The sun was still below the horizon as men rowed small wooden fishing boats, laden with nets and poles, against the waves as we entered the narrow channel that would eventually widen into the Bahia de Cienfuegos, Cienfuegos Bay. Not much appears to have changed since the old man battled his Marlin in Hemingway’s 1951 novella. Farther along, listing boats were tied to beaten docks in front of weathered homes, their pastel colors muted in the predawn. They faced the inlet under the battlements of Castillo de Jagua, a stone fortress that has guarded this stretch of water leading to the bay since 1745.
The bay was encountered by Christopher Columbus while on his second voyage to the new world in 1494 and noted as a spectacular natural harbor, located at the end of a long narrow inlet, a perfect sheltered anchorage to weather the gales and hurricanes that blow across the Caribbean. However, closer to the gold of the new world, Havanna, on Cuba’s north coast, became the island’s dominant harbor and city. Mostly, Cienfuegos Bay was a forgotten backwater, without a permanent settlement, on the south coast of Cuba, a perfect location for the notorious British pirates Francis Drake and Henry Morgan to launch their raids on the Spanish Main and plunder the treasure fleets that voyaged from Havanna back to Seville, until the fortress ruined a good pirating gig.
The area grew slowly until the early 1800’s when an influx of French migrants fleeing the slave revolt in Haiti founded the city in 1819. Flattened during an 1825 hurricane, the city was rebuilt with a modern cosmopolitan grid pattern. The fertile region surrounding Cienfuegos supported prosperous tobacco, coffee and sugar plantations and continued to attract French immigrants from Louisiana, Bordeaux and Quebec. By the mid-1800s, a railway funneled goods from across the region to the port for export, and a steamship line connected Cienfuegos to Charleston and New York City. The city’s prosperity was reflected in its stately mansions, elegant civic architecture, wide boulevards and parks reminiscent of New Orleans and Paris, earning it the nickname “La Perla del Sur,” the Pearl of the South.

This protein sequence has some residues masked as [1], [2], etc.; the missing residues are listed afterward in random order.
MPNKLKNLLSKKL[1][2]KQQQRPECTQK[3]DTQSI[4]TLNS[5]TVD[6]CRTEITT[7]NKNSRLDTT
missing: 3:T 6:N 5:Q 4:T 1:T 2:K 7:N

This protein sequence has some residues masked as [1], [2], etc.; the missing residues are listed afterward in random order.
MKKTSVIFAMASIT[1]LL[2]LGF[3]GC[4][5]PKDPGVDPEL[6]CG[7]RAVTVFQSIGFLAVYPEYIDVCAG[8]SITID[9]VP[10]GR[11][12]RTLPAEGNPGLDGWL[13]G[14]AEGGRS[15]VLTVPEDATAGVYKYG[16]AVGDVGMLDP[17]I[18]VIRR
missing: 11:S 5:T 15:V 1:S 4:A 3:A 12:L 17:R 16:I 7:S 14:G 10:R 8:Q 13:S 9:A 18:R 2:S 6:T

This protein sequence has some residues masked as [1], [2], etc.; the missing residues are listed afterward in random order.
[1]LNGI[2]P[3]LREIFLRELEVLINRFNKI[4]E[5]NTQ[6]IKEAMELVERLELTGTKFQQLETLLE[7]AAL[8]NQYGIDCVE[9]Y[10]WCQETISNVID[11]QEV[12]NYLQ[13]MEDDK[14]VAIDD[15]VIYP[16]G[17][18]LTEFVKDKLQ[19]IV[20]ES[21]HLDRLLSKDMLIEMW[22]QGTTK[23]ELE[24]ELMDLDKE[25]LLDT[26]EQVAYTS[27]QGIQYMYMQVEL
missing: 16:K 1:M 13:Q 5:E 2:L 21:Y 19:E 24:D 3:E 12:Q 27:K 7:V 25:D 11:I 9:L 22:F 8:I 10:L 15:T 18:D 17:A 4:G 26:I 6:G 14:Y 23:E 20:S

The Cuba of the 2020s still looks very much like it did during Hemingway’s life, as if it was stuck in time, a perpetual movie set. This is a result of the political decisions made during the 50-year reign of the country’s communist dictator, Fidel Castro, who ruled from the revolution in 1959 until 2008, and other communist leaders since then. Consequently, the United States imposed and still maintains a trade embargo against the Cuban government that visually appears to have frozen the country in the 1960s.
Europeans and Canadians have long traveled to the government-run tourist resorts along the pristine coast. Previously, an inland tourism infrastructure didn’t exist, but with the introduction of the internet to the country and encouraging private enterprise reforms things are slowly beginning to change. We were visiting Cuba on a cruise during that first window of opportunity that was open to Americans between 2016 – 2019, before access was unfortunately tightened again. Recently the travel restrictions to Cuba have been loosened again.